I think my favourite is the solid rainbow one. Or the spotty one. But I do rather like them all. I think it would be easier to go with my least favourites and work up from there 🙂 And yes – if I’d found one of these as a child, I would have been over the MOON! Wow – that would have been the coolest thing ever.

      And YAY to office-supply-loving-hearts 😀 Husby’s a star 🙂

      Like

  10. My dad was the king of making life magical for his children.. So many memories.. I think we were the only kids on the block that knew that the tooth fairy had long blond hair. We knew this because when we would lose a tooth, we would wrap it oh so carefully and put it on the window sill with the window cracked just a bit.. And the next morning we’d find our $5 bill and long blond hair caught in the now closed window. Our dad would always say, “Well, she must’ve heard you waking up and barely made it out!” The end of a carrot and sometimes a little piece of cotton tail would get caught in the front door at Easter too.. The Easter bunny heard us waking up too and he barely made it out.. 🙂 – Great post. Great rocks! I’d love to see the faces of the little boys and girls finding those!

    Liked by 1 person

    • Ohhh your dad sounds AMAZING! What wonderful things he did for you 🙂 That’s incredible. I love his imagination and how he encouraged you to believe in wonderful, exciting, unlikely things. That’s so much fun 🙂

      I wish I could have seen the faces, but there was no way of achieving that. Ah well…I shall IMAGINE them 🙂

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  11. we are always planting some sort of magical thought in our kids head …Amelia believes more than James but James loves our rituals….i think the fairy stones are wonderful – I think a child finding one of your stones can open up their own wonderful magical imagination – and hopefully the adult, or parent with the child will allow the child to believe and imagine.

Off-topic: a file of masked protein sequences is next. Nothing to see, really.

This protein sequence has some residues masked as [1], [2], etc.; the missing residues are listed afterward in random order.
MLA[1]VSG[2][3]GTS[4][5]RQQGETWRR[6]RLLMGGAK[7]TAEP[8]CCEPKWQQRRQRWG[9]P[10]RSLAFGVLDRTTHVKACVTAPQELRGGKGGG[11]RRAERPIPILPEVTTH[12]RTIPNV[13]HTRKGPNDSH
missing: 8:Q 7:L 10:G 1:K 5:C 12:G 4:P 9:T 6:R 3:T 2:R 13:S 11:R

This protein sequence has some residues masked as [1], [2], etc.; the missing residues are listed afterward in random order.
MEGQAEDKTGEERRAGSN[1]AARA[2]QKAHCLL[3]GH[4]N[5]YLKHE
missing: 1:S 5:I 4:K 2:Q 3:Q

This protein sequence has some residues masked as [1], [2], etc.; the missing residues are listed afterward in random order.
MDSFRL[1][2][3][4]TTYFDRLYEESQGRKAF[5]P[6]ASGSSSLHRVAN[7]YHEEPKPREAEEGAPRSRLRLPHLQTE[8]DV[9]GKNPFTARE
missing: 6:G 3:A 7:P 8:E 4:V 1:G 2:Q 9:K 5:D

Sharpies? Pencil case? ( big smile ) I have one too-and i am getting excited because we will soon have to go buy school supplies for our children and me too!!!

    Liked by 1 person

    • Ohhhh GOODY – it’s always nice to find someone who likes stationery as much as I do. I have a bit of a *thing* for pens and pencils and stuff – I have SO much lying around the house (mostly unused) 🙂

      I hope the adult with the child would encourage them to believe, if not in magic, then in the idea that the world still holds wonder and surprise. I love that you intentionally stretch your kids’ imaginations and encourage them to think creatively 🙂

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  12. This is so beautiful I have tears in my eyes. My kids are at the agw where they question magic and if they found a rock like yours, it would mean so much. tHis is a lovely idea and your skills are spectacular!

    Liked by 1 person

    • Now that’s wonderful feedback – thank you so much, Courtney. I shall keep my pens with me on future visits to the beach. They won’t be so frequent now I’m back from my holiday, but I think I might make it a tradition to try to create at least one fairy stone per visit.

      Like